I hope so too, but my goal for the bits I make is to come up with something that works for my purposes, and looks good doing so. When I submit devices to the bitLab, I don’t expect 1000 votes. I was delighted, and surprised by the response to my recent module there. I described how to make it in forum posts, so if anyone else wants to make one, it’s all there. If it gets improved and submitted by someone else, I’m all for that - it’s the story of technology advancement. (As an aside, I am using my stepper prototype device in a globe display in the geography department office.)

My reading of the bitLab documentation is that a submitted prototype need only work. I usually go further, and include as much of littleBits’ circuit guidelines as I can conveniently do - input and output especially. This usually means using rail-to-rail op amps and bitSnaps. Then, and only if a bit gets accepted by a review from littleBits, does one need to work on how the actual bit will be made. The documents speak of ‘engineering deliverables’, which include all the details at a component and process level. I don’t think we need to do any of that prior to acceptance littleBits. I would then expect to work with the littleBits staff on the final design.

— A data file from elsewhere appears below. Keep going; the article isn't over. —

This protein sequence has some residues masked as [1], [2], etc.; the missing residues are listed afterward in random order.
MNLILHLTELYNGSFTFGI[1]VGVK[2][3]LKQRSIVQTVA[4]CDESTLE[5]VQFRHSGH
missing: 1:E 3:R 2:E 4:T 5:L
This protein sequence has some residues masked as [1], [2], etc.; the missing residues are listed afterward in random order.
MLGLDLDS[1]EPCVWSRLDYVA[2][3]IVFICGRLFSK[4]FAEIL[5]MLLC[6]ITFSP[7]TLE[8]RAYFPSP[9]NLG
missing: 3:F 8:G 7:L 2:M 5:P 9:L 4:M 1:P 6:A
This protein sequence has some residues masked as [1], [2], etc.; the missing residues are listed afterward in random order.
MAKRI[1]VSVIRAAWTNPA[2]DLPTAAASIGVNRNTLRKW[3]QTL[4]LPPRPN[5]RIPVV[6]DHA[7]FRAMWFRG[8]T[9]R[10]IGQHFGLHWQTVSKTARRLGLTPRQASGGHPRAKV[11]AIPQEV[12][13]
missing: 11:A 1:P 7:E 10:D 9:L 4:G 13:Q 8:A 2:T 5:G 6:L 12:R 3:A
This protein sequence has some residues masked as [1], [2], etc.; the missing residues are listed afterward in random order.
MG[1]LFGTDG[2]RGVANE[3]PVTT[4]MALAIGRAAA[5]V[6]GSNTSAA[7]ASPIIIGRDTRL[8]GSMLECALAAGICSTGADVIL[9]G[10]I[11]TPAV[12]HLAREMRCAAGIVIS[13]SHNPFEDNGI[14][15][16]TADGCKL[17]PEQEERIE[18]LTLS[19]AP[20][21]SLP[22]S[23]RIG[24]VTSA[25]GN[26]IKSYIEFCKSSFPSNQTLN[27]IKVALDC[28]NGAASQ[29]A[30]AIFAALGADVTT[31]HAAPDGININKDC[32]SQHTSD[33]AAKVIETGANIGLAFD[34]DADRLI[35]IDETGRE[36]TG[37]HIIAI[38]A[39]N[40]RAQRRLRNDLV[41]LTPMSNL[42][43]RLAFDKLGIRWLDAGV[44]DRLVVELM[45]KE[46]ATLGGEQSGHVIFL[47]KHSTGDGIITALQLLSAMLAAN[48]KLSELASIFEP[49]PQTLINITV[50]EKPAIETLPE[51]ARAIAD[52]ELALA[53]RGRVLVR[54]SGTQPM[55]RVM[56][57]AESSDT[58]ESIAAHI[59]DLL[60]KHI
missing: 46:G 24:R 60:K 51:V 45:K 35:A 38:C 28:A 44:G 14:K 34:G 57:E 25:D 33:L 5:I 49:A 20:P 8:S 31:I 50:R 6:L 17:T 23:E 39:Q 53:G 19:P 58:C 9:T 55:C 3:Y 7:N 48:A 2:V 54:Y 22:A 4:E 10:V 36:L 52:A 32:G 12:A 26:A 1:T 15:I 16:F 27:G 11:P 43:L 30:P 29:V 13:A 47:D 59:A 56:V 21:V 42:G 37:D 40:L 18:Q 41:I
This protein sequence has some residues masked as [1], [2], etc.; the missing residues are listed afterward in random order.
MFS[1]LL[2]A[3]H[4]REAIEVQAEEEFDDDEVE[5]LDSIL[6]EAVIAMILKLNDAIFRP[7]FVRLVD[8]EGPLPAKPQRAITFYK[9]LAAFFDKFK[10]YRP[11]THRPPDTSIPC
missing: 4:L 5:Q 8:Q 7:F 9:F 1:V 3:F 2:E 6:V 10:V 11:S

1 Like

I’ll bring the loupe!


@alexpikkert, I want to learn SMD soldering “just because”. It’s not at all a requirement for bitLab. Still, I wonder if my color sensor might have gotten more votes if it looked like a real bit. It’s certainly easier to demonstrate a compact module’s utility in sample projects with moving parts.

Back on topic, I really dig the way @chris101 designs his pretty circuits. He cares about placement, balance, color coded wires, and photography.


Do you have a shopping list you can share for SMD soldering? :smiley:

OK. I’ve gathered supplies from various places while placing different orders.

  1. Flux - I wanted a pen, but the Shack was all out. Jack immediately stained his shirt with this tub of “Non-Spill Paste” goo, RS 64-022. $7.49
  2. A new soldering tip for my existing iron, RS-2073. Trying to avoid getting a special iron. I figure sharper is good 'nuff, @Philip_Verbeek? $7.xx
  3. $39.95 SMT/SMD 0805 Resistor and Capacitor Book from Adafruit. Why am I especially excited about this?
  4. Copper Tape from Sparkfun, for practice and weird, artistic circuits. $2.95
  5. Printed Circuit Board, RS 276-1499, copper clad & double sided. $4.49 x 2
  6. Etchant Solution, RS 276-1535 $11.49
  7. LMV321 op amps, SOT353 from Digikey.
  8. Not pictured are some cute 25 unit packs of 1206 sized led’s from Sparkfun. Blue, Green, Red, White


Looks like you are good to start your own fab shop Jude!

Great purchases!
Curious what your gonna make with it :slight_smile:

What you build, @chris101, looks fabulous! Great work!

1 Like